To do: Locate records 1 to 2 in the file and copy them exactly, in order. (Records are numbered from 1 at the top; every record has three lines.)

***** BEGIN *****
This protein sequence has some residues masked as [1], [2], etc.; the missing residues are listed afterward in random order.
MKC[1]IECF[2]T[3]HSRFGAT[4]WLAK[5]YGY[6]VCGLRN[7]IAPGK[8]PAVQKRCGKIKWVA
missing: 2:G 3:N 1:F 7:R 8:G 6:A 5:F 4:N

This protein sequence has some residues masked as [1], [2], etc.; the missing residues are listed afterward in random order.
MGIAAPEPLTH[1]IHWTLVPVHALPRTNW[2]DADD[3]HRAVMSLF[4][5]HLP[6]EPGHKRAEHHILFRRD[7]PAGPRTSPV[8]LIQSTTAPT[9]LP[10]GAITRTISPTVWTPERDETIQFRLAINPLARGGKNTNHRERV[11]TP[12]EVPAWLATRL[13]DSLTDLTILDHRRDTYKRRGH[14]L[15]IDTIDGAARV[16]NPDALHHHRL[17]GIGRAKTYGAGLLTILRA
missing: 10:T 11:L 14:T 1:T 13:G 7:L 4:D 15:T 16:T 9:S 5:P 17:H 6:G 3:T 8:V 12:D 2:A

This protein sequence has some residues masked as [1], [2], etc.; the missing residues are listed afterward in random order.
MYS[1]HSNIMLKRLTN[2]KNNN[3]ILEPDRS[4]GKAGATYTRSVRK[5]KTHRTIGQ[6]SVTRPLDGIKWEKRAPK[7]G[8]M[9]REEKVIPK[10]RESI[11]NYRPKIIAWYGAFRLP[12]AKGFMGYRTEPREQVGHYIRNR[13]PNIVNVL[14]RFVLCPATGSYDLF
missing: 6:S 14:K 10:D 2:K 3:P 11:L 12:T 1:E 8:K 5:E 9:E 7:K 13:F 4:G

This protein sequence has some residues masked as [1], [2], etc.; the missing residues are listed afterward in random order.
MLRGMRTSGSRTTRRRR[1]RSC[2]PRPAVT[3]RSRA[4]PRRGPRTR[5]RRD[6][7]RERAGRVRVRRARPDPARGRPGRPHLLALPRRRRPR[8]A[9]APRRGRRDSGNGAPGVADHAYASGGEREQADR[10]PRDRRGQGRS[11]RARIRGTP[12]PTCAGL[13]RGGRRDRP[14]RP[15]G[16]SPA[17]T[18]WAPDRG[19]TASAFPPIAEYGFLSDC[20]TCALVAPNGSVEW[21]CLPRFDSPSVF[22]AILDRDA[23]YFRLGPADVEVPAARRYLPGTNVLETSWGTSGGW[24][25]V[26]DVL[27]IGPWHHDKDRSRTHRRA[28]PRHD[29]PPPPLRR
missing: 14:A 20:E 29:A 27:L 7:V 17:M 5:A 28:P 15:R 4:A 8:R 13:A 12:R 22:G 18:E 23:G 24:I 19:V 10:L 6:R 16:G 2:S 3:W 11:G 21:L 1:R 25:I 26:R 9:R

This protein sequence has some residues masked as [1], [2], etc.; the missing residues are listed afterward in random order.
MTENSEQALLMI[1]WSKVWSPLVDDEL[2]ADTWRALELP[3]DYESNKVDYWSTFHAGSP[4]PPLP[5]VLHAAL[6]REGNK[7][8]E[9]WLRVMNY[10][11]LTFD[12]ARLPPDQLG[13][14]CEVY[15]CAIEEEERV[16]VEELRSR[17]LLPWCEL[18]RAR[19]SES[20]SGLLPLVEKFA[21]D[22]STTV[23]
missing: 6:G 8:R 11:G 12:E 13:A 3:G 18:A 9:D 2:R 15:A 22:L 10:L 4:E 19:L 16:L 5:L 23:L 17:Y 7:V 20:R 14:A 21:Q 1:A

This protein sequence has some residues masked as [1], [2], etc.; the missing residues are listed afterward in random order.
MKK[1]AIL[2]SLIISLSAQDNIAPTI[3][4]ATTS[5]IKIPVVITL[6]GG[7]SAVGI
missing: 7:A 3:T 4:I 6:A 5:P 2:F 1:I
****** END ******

This protein sequence has some residues masked as [1], [2], etc.; the missing residues are listed afterward in random order.
MKC[1]IECF[2]T[3]HSRFGAT[4]WLAK[5]YGY[6]VCGLRN[7]IAPGK[8]PAVQKRCGKIKWVA
missing: 2:G 3:N 1:F 7:R 8:G 6:A 5:F 4:N

This protein sequence has some residues masked as [1], [2], etc.; the missing residues are listed afterward in random order.
MGIAAPEPLTH[1]IHWTLVPVHALPRTNW[2]DADD[3]HRAVMSLF[4][5]HLP[6]EPGHKRAEHHILFRRD[7]PAGPRTSPV[8]LIQSTTAPT[9]LP[10]GAITRTISPTVWTPERDETIQFRLAINPLARGGKNTNHRERV[11]TP[12]EVPAWLATRL[13]DSLTDLTILDHRRDTYKRRGH[14]L[15]IDTIDGAARV[16]NPDALHHHRL[17]GIGRAKTYGAGLLTILRA
missing: 10:T 11:L 14:T 1:T 13:G 7:L 4:D 15:T 16:T 9:S 5:P 17:H 6:G 3:T 8:V 12:D 2:A